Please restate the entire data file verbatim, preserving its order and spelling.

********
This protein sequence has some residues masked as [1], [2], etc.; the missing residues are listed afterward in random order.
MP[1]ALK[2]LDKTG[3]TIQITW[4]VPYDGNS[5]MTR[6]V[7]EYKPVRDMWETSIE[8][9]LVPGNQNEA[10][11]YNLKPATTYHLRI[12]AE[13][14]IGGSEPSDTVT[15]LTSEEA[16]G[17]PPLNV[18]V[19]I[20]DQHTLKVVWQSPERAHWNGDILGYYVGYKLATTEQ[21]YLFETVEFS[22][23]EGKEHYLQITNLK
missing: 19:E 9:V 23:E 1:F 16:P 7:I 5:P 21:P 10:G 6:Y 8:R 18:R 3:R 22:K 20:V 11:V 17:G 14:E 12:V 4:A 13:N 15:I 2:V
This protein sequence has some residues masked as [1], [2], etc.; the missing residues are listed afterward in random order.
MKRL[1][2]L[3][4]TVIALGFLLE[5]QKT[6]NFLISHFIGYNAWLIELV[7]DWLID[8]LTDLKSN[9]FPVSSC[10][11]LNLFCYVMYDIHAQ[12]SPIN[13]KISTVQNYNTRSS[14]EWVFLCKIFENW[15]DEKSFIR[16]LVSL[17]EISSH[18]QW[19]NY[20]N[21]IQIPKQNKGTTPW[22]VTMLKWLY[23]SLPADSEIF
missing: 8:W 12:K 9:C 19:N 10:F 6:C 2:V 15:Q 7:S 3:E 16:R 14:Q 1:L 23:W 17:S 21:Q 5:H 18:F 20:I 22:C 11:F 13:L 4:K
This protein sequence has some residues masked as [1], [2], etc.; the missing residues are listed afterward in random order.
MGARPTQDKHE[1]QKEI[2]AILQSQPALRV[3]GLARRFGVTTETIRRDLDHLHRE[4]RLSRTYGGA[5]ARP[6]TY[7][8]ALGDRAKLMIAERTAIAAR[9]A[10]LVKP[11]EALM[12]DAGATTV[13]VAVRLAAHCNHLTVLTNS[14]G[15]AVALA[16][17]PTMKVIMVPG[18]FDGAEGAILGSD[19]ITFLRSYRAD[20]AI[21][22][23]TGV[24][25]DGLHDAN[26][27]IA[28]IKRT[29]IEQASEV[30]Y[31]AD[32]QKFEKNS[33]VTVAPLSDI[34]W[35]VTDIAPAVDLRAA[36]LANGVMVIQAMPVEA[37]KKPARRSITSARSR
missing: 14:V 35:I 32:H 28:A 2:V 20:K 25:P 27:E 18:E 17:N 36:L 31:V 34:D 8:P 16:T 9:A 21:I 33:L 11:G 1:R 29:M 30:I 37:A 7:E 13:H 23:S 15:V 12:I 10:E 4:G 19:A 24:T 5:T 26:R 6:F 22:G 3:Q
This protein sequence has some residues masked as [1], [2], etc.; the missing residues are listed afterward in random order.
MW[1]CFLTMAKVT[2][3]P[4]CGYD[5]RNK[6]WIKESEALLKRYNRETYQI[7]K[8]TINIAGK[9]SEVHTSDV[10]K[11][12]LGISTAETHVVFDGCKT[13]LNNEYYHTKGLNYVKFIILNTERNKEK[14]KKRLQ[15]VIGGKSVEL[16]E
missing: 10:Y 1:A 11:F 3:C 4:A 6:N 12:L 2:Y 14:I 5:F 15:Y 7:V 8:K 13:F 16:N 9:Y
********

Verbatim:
This protein sequence has some residues masked as [1], [2], etc.; the missing residues are listed afterward in random order.
MP[1]ALK[2]LDKTG[3]TIQITW[4]VPYDGNS[5]MTR[6]V[7]EYKPVRDMWETSIE[8][9]LVPGNQNEA[10][11]YNLKPATTYHLRI[12]AE[13][14]IGGSEPSDTVT[15]LTSEEA[16]G[17]PPLNV[18]V[19]I[20]DQHTLKVVWQSPERAHWNGDILGYYVGYKLATTEQ[21]YLFETVEFS[22][23]EGKEHYLQITNLK
missing: 19:E 9:V 23:E 1:F 16:P 7:I 5:P 21:P 10:G 6:Y 8:R 18:R 3:R 22:K 20:V 11:V 17:G 14:E 12:V 4:A 13:N 15:I 2:V
This protein sequence has some residues masked as [1], [2], etc.; the missing residues are listed afterward in random order.
MKRL[1][2]L[3][4]TVIALGFLLE[5]QKT[6]NFLISHFIGYNAWLIELV[7]DWLID[8]LTDLKSN[9]FPVSSC[10][11]LNLFCYVMYDIHAQ[12]SPIN[13]KISTVQNYNTRSS[14]EWVFLCKIFENW[15]DEKSFIR[16]LVSL[17]EISSH[18]QW[19]NY[20]N[21]IQIPKQNKGTTPW[22]VTMLKWLY[23]SLPADSEIF
missing: 8:W 12:K 9:C 19:N 10:F 6:C 2:V 15:Q 7:S 3:E 16:R 14:Q 1:L 23:W 17:S 21:Q 5:H 18:F 20:I 22:C 11:F 13:L 4:K
This protein sequence has some residues masked as [1], [2], etc.; the missing residues are listed afterward in random order.
MGARPTQDKHE[1]QKEI[2]AILQSQPALRV[3]GLARRFGVTTETIRRDLDHLHRE[4]RLSRTYGGA[5]ARP[6]TY[7][8]ALGDRAKLMIAERTAIAAR[9]A[10]LVKP[11]EALM[12]DAGATTV[13]VAVRLAAHCNHLTVLTNS[14]G[15]AVALA[16][17]PTMKVIMVPG[18]FDGAEGAILGSD[19]ITFLRSYRAD[20]AI[21][22][23]TGV[24][25]DGLHDAN[26][27]IA[28]IKRT[29]IEQASEV[30]Y[31]AD[32]QKFEKNS[33]VTVAPLSDI[34]W[35]VTDIAPAVDLRAA[36]LANGVMVIQAMPVEA[37]KKPARRSITSARSR
missing: 14:V 35:I 32:H 28:A 2:V 20:K 25:P 27:E 18:E 17:N 36:L 31:V 34:D 8:P 16:T 9:A 21:I 33:L 11:G 1:R 29:M 30:I 37:A 7:E 13:H 23:S 15:V 12:I 10:E 4:G 19:A 24:T 5:T 26:R 6:F 22:G 3:Q
This protein sequence has some residues masked as [1], [2], etc.; the missing residues are listed afterward in random order.
MW[1]CFLTMAKVT[2][3]P[4]CGYD[5]RNK[6]WIKESEALLKRYNRETYQI[7]K[8]TINIAGK[9]SEVHTSDV[10]K[11][12]LGISTAETHVVFDGCKT[13]LNNEYYHTKGLNYVKFIILNTERNKEK[14]KKRLQ[15]VIGGKSVEL[16]E
missing: 10:Y 1:A 11:F 3:C 4:A 6:N 12:L 2:Y 14:I 5:F 15:Y 7:V 8:K 13:F 16:N 9:Y